What are some ingredients that has efficient moisture retardation properties for jam fillings and biscuits?


Moisture migration in jam filling will make the biscuit soggy. Some moisture retention barriers can be used to retard moisture migration from a higher moisture content component (Jam Filling) to the biscuit to retain biscuit crispness during storage and prior to consumption.

Common ingredients for better moisture retardation in Jam fillings

Components Examples of Ingredients Functions and Mechanisms
  • Sorbitols
  • Acts as a moisture-retaining agent which avoids sugar crystallization in aqueous solutions (lower water activity of flavoured filling into biscuit).
  • Sorbitol has stabilizing and moisture-retention properties that allow it to hold and retain moisture in finished products.
Gelling Agents
  • Pectin
  • Gellan
  • In order to replace fat, these gelling agents prevent sugar crystallization and form a gel filling that helps to maintain low water activity in jam filling to preserve the crispness of the biscuit.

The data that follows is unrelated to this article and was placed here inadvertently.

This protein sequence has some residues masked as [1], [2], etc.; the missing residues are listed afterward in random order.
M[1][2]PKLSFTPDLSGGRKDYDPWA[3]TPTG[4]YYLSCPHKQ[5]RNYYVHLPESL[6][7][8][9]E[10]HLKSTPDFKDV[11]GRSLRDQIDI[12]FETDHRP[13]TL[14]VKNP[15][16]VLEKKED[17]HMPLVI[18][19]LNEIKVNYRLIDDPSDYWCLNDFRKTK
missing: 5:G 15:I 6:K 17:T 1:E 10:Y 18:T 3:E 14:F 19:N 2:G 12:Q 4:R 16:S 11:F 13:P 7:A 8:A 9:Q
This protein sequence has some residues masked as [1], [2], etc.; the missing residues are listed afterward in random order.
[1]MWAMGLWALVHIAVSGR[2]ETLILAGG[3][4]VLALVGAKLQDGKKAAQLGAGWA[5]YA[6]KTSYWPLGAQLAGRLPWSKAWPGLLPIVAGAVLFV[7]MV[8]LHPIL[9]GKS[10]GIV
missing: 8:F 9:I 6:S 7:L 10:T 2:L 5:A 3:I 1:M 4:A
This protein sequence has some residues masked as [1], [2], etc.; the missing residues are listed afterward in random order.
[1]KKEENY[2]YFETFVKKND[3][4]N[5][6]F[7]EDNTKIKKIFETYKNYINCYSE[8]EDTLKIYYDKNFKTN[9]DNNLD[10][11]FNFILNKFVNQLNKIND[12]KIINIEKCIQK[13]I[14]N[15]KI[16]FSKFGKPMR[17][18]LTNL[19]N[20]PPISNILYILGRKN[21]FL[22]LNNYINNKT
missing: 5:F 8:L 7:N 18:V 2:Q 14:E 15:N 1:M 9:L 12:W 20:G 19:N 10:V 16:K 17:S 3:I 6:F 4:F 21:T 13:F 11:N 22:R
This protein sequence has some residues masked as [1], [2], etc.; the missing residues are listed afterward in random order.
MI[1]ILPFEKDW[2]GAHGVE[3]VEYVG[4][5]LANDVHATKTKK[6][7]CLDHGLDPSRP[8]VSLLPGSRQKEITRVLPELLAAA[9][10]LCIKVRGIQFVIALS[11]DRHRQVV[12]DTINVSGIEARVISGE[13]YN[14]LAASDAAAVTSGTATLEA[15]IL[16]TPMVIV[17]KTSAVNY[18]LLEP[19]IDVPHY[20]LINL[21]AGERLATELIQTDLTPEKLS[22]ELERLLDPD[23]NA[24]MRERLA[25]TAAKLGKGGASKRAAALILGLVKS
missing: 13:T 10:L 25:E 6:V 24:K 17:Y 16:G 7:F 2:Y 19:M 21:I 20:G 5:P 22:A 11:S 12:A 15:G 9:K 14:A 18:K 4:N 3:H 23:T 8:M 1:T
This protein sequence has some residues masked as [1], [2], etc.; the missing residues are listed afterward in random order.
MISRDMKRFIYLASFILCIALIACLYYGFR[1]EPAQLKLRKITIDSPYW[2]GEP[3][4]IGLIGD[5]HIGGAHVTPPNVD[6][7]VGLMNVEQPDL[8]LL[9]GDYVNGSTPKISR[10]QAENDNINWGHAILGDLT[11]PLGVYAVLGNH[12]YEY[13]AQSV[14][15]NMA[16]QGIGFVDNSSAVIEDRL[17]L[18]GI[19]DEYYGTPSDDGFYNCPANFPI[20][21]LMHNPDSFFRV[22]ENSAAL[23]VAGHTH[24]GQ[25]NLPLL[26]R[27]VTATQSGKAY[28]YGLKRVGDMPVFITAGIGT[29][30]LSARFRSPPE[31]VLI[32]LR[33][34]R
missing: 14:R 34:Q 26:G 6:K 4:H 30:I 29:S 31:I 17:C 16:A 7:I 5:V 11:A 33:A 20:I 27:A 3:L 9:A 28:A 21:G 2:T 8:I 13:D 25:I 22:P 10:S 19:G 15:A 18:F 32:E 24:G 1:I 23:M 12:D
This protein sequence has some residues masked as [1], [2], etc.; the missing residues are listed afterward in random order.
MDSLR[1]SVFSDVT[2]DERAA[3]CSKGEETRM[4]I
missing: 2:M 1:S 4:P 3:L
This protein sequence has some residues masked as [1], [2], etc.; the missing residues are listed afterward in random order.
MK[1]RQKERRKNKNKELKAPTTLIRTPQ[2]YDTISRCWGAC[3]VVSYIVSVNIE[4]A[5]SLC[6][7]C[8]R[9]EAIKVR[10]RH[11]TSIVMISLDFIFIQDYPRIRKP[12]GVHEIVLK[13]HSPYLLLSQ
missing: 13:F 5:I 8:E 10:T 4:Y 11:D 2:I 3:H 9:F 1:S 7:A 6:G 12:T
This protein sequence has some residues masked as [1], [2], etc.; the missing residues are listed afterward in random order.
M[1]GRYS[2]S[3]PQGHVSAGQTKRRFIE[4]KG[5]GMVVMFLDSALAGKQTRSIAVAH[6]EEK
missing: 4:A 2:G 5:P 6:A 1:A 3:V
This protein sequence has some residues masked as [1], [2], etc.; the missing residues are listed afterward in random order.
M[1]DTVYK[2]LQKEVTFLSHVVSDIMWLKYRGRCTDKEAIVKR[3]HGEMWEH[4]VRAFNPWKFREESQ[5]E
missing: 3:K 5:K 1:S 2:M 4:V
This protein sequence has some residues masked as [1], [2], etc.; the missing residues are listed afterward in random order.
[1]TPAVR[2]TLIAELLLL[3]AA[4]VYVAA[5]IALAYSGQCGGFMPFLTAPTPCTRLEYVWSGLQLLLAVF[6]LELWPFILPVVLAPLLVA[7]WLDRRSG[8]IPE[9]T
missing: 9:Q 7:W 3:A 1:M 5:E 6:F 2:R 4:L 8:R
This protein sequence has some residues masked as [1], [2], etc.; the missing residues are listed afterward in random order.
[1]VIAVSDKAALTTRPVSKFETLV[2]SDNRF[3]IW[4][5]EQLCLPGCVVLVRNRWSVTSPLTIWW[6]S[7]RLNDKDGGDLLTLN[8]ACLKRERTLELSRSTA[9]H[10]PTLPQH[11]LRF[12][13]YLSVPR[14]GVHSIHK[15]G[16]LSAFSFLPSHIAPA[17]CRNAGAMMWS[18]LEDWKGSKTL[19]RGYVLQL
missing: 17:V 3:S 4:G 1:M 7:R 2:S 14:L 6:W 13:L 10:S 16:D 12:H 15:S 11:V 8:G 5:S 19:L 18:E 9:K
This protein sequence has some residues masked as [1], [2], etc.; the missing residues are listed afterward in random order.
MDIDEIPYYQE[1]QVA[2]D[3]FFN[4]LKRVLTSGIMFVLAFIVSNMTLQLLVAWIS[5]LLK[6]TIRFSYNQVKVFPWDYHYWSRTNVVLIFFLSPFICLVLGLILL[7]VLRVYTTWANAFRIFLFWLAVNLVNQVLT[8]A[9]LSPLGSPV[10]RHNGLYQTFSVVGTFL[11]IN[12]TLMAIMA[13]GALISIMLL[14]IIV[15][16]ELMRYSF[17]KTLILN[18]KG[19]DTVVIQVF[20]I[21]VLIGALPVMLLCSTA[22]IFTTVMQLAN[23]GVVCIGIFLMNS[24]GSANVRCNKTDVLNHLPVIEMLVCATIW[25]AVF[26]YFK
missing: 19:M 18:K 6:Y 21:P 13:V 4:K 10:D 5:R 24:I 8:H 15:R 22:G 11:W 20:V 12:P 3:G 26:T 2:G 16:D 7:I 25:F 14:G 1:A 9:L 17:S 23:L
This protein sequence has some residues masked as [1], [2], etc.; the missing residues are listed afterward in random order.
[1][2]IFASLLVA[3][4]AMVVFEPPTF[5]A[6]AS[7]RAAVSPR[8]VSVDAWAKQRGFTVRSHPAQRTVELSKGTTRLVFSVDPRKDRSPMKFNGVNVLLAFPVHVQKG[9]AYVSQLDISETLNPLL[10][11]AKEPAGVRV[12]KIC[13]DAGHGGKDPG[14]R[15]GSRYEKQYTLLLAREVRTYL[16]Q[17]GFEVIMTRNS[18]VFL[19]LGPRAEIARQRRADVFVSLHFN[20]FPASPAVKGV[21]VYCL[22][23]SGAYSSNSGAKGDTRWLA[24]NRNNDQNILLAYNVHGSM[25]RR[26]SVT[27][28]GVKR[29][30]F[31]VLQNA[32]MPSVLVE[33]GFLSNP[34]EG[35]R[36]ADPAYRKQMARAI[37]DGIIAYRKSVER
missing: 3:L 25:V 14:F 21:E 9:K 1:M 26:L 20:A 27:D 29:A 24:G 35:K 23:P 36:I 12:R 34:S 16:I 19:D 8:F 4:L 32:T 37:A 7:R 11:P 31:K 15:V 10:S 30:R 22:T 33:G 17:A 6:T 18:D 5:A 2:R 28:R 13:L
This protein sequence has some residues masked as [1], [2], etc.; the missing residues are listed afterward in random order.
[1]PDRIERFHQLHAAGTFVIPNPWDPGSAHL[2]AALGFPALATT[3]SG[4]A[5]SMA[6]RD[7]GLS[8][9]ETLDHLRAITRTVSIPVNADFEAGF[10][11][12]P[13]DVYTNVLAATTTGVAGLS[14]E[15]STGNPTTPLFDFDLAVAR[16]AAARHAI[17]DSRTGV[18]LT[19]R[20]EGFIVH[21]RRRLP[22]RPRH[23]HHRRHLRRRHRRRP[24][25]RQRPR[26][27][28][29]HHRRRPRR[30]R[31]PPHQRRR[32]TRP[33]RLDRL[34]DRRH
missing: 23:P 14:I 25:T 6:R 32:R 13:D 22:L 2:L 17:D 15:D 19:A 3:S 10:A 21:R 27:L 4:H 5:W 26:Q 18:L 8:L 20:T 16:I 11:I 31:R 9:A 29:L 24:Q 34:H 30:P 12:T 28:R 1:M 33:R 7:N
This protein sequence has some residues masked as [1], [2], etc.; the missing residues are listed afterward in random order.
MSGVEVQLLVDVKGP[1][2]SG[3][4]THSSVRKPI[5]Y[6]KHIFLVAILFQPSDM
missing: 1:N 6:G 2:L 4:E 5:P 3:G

• Pectins help in modifying the fluidity of the jam fillings.
  • Adding pectins when making jam or jelly also shortens or eliminates the cooking time, resulting in a fresher fruity flavour and greater yield.
  • Gellan helps by slowing down the moisture migration between jam and biscuit.
Flavouring and Acidifying Agents
  • Citric Acid
  • Ascorbic Acid
  • Sets the water activity in jam filing thus preventing biscuits from losing its crispness.
  • Acid is needed for flavour and gel formation.
  • The proper level of acidity is critical for proper gel formation. Too little acidity will cause the gel to not set. If the acid content is too high, the gel will lose liquidity (Weep).

Common ingredients for better moisture retardation in biscuits

Components Examples of Ingredients Functions and Mechanisms
  • Lecithin
  • Emulsifier improves ease of extrusion and controls greasiness.
  • It increases moisture retention through water binding.
  • Xanthan Gum
  • It stabilizes at a specific range of temperature and pH 2-12.
  • It helps to maintain a sufficient moisture content in dough.



Cauvain, S. P., & Young, L. S. (2009). Bakery Food Manufacture and Quality: Water Control and Effects (pp. 199-227). New York, NY: John Wiley & Sons.

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